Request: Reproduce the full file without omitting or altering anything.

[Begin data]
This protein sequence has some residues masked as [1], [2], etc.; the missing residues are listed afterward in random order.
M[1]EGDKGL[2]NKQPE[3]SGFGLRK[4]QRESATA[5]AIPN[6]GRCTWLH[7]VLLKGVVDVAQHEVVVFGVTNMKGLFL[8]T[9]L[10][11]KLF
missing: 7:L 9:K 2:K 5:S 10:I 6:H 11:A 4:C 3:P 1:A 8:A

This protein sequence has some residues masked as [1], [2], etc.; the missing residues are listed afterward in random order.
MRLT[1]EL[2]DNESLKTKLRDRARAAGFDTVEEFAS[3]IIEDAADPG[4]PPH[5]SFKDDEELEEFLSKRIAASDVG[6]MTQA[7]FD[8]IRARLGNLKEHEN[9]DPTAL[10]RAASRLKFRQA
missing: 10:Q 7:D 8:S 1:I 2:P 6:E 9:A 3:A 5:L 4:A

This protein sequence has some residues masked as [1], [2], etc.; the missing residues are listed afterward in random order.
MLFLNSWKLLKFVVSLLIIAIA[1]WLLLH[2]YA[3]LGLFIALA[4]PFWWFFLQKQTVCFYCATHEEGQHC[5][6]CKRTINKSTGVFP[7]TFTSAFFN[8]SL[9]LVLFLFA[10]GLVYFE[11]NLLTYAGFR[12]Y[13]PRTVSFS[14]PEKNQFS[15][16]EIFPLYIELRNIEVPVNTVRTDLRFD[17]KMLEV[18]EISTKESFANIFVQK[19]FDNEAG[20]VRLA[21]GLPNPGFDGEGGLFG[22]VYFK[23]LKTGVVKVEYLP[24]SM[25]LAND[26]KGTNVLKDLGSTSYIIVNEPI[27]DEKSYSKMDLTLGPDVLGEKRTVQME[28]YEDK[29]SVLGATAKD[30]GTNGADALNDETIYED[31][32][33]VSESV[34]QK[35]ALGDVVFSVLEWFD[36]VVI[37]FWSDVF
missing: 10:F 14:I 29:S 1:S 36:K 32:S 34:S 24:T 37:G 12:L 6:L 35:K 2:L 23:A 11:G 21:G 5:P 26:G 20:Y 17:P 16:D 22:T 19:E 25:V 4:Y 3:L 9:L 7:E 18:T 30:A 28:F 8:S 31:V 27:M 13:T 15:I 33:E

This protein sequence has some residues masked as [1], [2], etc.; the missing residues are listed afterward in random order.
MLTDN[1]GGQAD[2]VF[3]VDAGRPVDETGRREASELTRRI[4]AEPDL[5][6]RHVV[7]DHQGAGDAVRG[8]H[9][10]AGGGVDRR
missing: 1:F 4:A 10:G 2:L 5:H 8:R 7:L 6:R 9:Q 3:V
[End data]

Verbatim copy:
This protein sequence has some residues masked as [1], [2], etc.; the missing residues are listed afterward in random order.
M[1]EGDKGL[2]NKQPE[3]SGFGLRK[4]QRESATA[5]AIPN[6]GRCTWLH[7]VLLKGVVDVAQHEVVVFGVTNMKGLFL[8]T[9]L[10][11]KLF
missing: 7:L 9:K 2:K 5:S 10:I 6:H 11:A 4:C 3:P 1:A 8:A

This protein sequence has some residues masked as [1], [2], etc.; the missing residues are listed afterward in random order.
MRLT[1]EL[2]DNESLKTKLRDRARAAGFDTVEEFAS[3]IIEDAADPG[4]PPH[5]SFKDDEELEEFLSKRIAASDVG[6]MTQA[7]FD[8]IRARLGNLKEHEN[9]DPTAL[10]RAASRLKFRQA
missing: 10:Q 7:D 8:S 1:I 2:P 6:E 9:A 3:A 5:L 4:A

This protein sequence has some residues masked as [1], [2], etc.; the missing residues are listed afterward in random order.
MLFLNSWKLLKFVVSLLIIAIA[1]WLLLH[2]YA[3]LGLFIALA[4]PFWWFFLQKQTVCFYCATHEEGQHC[5][6]CKRTINKSTGVFP[7]TFTSAFFN[8]SL[9]LVLFLFA[10]GLVYFE[11]NLLTYAGFR[12]Y[13]PRTVSFS[14]PEKNQFS[15][16]EIFPLYIELRNIEVPVNTVRTDLRFD[17]KMLEV[18]EISTKESFANIFVQK[19]FDNEAG[20]VRLA[21]GLPNPGFDGEGGLFG[22]VYFK[23]LKTGVVKVEYLP[24]SM[25]LAND[26]KGTNVLKDLGSTSYIIVNEPI[27]DEKSYSKMDLTLGPDVLGEKRTVQME[28]YEDK[29]SVLGATAKD[30]GTNGADALNDETIYED[31][32][33]VSESV[34]QK[35]ALGDVVFSVLEWFD[36]VVI[37]FWSDVF
missing: 10:F 14:I 29:S 1:S 36:K 32:S 34:S 24:T 37:G 12:L 6:L 35:K 2:L 23:A 11:G 21:G 5:P 26:G 20:Y 17:P 16:D 22:T 19:E 25:V 4:Y 3:L 9:L 7:E 18:T 30:A 28:F 8:S 31:V 27:M 13:T 15:I 33:E

This protein sequence has some residues masked as [1], [2], etc.; the missing residues are listed afterward in random order.
MLTDN[1]GGQAD[2]VF[3]VDAGRPVDETGRREASELTRRI[4]AEPDL[5][6]RHVV[7]DHQGAGDAVRG[8]H[9][10]AGGGVDRR
missing: 1:F 4:A 10:G 2:L 5:H 8:R 7:L 6:R 9:Q 3:V